In medicine (gastroenterology), esophagogastroduodenoscopy is a diagnostic endoscopic procedure that visualizes the upper part of the gastrointestinal tract up to the duodenum. It is considered a minimally invasive procedure since it does not require an incision into one of the major body cavities and does not require any significant recovery after the procedure (unless sedation or anesthesia has been used). A sore throat is also common.

Gefitinib

Gefitinib (trade name Iressa) is a drug used in the treatment of certain types of cancer. Gefitinib is an EGFR inhibitor, like erlotinib, which interrupts signaling through the epidermal growth factor receptor in target cells. It is marketed by AstraZeneca and Teva.

Gemcitabine

Gemcitabine (pronunciation: jem-SITE-a-been) is a nucleoside analog used as chemotherapy. It is marketed as Gemzar by Eli Lilly and Company.

Gemtuzumab ozogamicin

Gemtuzumab ozogamicin (marketed by Wyeth as Mylotarg) is a monoclonal antibody that was used to treat acute myelogenous leukemia from 2000-2010. It was withdrawn from market in June 2010 when a clinical trial showed the drug increased patient death and added no benefit over conventional cancer therapies.

Gene expression profiling

In the field of molecular biology, gene expression profiling is the measurement of the activity (the expression) of thousands of genes at once, to create a global picture of cellular function. These profiles can, for example, distinguish between cells that are actively dividing, or show how the cells react to a particular treatment. Many experiments of this sort measure an entire genome simultaneously, that is, every gene present in a particular cell.

Gene therapy

Gene therapy is the insertion, alteration, or removal of genes within an individual's cells and biological tissues to treat disease. It is a technique for correcting defective genes that are responsible for disease development. The most common form of gene therapy involves the insertion of functional genes into an unspecified genomic location in order to replace a mutated gene, but other forms involve directly correcting the mutation or modifying normal gene that enables a viral infection. Although the technology is still in its infancy, it has been used with some success.

Gene transfer

Horizontal gene transfer (HGT), also Lateral gene transfer (LGT), is any process in which an organism incorporates genetic material from another organism without being the offspring of that organism. By contrast, vertical transfer occurs when an organism receives genetic material from its ancestor, e.g., its parent or a species from which it has evolved.

Genetic analysis

Genetic analysis can be used generally to describe methods both used in and resulting from the sciences of genetics and molecular biology, or to applications resulting from this research.

Genetic analysis may be done to identify genetic/inherited disorders and also to make a differential diagnosis in certain somatic diseases such as cancer. Genetic analyses of cancer include detection of mutations, fusion genes, and DNA copy number changes.

Genetic counseling

Genetic counseling or counselling (British English) is the process by which patients or relatives, at risk of an inherited disorder, are advised of the consequences and nature of the disorder, the probability of developing or transmitting it, and the options open to them in management and family planning in order to prevent, avoid or ameliorate it. This complex process can be separated into diagnostic (the actual estimation of risk) and supportive aspects.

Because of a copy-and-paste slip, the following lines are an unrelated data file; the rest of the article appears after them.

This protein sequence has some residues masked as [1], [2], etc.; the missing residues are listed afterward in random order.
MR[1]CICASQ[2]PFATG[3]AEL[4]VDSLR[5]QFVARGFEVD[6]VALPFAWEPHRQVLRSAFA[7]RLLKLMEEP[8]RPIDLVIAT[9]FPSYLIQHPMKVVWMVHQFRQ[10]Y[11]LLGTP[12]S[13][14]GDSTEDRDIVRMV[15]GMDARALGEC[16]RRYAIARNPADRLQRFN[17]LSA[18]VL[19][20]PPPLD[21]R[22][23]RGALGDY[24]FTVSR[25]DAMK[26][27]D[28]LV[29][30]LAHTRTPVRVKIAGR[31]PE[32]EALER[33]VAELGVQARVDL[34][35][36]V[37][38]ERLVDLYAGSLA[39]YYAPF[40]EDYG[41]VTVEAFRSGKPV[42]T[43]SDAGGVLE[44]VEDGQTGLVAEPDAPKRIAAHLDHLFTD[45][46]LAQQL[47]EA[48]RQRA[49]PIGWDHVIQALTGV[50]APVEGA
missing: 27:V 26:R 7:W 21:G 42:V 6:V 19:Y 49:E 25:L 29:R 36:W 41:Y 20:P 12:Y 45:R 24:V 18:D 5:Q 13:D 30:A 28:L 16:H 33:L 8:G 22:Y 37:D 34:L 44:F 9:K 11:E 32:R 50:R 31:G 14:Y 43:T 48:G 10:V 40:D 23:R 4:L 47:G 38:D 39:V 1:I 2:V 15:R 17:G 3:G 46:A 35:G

Genetic deletion

In genetics, a deletion (also called gene deletion, deficiency, or deletion mutation) is a mutation (a genetic aberration) in which a part of a chromosome or a sequence of DNA is missing. Deletion is the loss of genetic material. Any number of nucleotides can be deleted, from a single base to an entire piece of chromosome. Deletions can be caused by errors in chromosomal crossover during meiosis. This causes several serious genetic diseases. Deletion is also causing frameshift.

Genetic markers

A genetic marker is a gene or DNA sequence with a known location on a chromosome that can be used to identify cells, individuals or species. It can be described as a variation (which may arise due to mutation or alteration in the genomic loci) that can be observed. A genetic marker may be a short DNA sequence, such as a sequence surrounding a single base-pair change (single nucleotide polymorphism, SNP), or a long one, like minisatellites.

Genetic susceptibility

Single nucleotide polymorphisms (SNPs) are single bases within a gene sequence that differ from that gene's consensus sequence, and are present in a subset of the population. SNPs may have no effect on gene expression, or they can change the function of a gene completely. Resulting gene expression changes can, in some cases, result in disease, or in susceptibility to disease (e.g., viral or bacterial infection).

Genetic testing

Genetic Testing : Gene tests (also called DNA-based tests), the newest and most sophisticated of the techniques used to test for genetic disorders, involve direct examination of the DNA molecule itself. Other genetic tests include biochemical tests for such gene products as enzymes and other proteins and for microscopic examination of stained or fluorescent chromosomes.

Genistein